Censuring the State government for causing a large number of litigations related to civil contracts across Karnataka, owing to a lack of clarity and confusion in policies and circulars issued in 2022, the High Court of Karnataka has advised the government to ensure that policies are not in conflict with each other and they should benefit the public at large.
The court made these observations on noticing conflicts in the parameters for awarding general contracts for civil works and those contracts for civil works entrusted under the Amritha Nagarothana scheme.
The litigations had the effect of stalling the works initiated for the public, the court observed.
Justice M.I. Arun passed the order on a batch of petitions filed by various taluk-level contractors’ associations, led by the Hangal Taluk Civil Contractors’ Association.
The petitioners had questioned the packaging of civil works by clubbing various works to make the value of each tender over ₹1 crore. They contended that such packaging is contrary to a circular issued by the government on May 11, 2022 to ensure that the tender value should be less than ₹1 crore to enable the participation of small contractors in the tender process.
However, the court noted that the government had failed to inform the court, during an earlier round of litigation, that there were separate yardsticks for awarding of tenders under the Amritha scheme and for general civil works.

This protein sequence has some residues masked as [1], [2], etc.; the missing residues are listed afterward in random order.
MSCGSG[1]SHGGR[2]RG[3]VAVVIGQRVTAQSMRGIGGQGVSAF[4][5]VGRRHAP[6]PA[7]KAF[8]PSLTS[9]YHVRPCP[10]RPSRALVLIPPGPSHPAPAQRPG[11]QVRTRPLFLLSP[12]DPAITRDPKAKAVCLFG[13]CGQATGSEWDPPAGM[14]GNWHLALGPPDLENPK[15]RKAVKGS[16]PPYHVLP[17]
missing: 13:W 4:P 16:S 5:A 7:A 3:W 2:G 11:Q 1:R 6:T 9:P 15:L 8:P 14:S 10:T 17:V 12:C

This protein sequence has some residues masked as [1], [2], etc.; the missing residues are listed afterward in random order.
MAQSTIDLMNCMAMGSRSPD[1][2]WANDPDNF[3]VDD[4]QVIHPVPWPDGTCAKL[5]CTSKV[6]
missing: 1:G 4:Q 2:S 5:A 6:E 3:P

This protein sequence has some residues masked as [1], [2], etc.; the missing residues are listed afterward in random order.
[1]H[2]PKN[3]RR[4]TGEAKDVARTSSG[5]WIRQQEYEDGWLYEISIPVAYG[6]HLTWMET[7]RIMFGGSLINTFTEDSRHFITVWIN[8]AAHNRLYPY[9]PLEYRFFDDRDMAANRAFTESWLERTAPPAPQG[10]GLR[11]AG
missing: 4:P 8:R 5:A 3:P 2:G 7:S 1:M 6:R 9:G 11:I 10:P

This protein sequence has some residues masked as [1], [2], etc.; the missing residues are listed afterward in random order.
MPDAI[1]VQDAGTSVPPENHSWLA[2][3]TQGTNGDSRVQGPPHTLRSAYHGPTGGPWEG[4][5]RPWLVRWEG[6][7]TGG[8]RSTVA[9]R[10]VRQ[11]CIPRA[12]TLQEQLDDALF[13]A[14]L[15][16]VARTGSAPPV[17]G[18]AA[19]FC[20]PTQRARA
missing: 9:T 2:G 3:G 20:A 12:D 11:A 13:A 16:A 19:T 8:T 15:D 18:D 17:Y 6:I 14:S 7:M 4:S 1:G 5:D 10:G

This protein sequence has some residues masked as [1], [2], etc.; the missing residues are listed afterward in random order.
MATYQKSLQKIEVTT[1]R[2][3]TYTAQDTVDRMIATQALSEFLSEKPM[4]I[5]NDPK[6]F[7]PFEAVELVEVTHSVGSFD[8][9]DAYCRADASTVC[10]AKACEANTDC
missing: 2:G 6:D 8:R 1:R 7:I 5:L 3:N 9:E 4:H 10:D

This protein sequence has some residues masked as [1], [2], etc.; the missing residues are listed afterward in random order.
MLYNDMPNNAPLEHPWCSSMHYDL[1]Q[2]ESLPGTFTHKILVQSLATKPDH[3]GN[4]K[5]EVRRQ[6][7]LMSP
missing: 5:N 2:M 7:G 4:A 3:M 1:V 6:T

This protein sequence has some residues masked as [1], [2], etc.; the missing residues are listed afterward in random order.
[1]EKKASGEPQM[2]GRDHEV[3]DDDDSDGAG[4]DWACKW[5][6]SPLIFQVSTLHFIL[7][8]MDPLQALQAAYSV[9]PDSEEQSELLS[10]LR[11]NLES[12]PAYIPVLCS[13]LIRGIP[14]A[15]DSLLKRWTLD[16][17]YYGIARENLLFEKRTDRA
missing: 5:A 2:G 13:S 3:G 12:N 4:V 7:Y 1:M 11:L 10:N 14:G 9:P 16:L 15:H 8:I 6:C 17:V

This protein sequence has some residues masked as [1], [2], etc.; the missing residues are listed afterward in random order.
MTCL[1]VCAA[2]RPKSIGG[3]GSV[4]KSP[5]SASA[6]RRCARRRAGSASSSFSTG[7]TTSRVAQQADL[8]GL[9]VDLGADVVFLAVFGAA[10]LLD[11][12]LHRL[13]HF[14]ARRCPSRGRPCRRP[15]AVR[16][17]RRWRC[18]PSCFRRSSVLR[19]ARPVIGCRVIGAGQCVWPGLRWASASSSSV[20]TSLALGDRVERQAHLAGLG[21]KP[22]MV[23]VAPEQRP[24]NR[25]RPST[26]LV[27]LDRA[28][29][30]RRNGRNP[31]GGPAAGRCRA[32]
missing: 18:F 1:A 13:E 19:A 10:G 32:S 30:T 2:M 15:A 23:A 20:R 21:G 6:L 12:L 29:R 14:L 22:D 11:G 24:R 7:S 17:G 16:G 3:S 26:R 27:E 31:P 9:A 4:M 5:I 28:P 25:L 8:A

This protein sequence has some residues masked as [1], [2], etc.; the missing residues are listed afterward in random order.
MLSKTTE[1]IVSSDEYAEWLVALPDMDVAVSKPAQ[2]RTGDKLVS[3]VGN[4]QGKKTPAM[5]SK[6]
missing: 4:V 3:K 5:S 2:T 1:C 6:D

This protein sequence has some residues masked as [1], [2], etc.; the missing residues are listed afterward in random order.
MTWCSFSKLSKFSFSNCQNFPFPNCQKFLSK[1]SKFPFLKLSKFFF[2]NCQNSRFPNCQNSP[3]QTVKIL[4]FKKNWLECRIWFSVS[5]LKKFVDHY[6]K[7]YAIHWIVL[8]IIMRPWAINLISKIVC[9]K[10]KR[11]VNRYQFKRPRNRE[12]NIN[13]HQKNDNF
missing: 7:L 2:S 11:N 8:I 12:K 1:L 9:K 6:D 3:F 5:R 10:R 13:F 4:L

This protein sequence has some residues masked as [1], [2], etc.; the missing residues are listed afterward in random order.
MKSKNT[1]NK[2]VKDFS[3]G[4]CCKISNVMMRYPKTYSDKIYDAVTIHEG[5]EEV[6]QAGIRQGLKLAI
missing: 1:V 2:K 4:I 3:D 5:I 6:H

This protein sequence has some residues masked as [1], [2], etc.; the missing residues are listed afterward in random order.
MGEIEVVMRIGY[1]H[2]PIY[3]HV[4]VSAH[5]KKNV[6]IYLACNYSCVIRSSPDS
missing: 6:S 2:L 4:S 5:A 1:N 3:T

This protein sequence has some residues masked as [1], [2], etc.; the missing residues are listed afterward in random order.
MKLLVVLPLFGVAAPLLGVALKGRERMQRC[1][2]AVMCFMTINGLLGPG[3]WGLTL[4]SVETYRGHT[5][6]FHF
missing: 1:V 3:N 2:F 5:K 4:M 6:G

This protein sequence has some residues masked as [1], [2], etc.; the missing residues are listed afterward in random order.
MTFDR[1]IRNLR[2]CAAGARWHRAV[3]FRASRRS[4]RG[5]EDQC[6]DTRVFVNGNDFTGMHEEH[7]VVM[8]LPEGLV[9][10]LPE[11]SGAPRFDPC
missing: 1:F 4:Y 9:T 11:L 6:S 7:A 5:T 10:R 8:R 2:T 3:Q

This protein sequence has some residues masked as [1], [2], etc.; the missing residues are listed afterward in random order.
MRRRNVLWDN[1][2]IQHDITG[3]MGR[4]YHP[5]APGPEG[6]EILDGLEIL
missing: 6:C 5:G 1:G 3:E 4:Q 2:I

The government earlier had not brought to the court’s notice about the existence of Government Order (GO) of January 14, 2022, which was specifically applicable for Amritha scheme contracts, where the tender value has to be over ₹1 crore by clubbing various works, Justice Arun pointed out.
Holding that the circular of May, 2022, which was issued after a meeting of the Karnataka State Contractors’ Association with the Chief Minister to help small contractors in general civil works, the court said that the mandate of the circular is not application to the tenders of the Amritha scheme, which is governed under a GO issued under the State’s executive power.
While refusing to interfere with the different yardsticks for issuing tenders for civil works under the Amritha scheme and the general civil works, the court said: “The conduct of the State in the entire proceedings cannot be appreciated and requires censure.”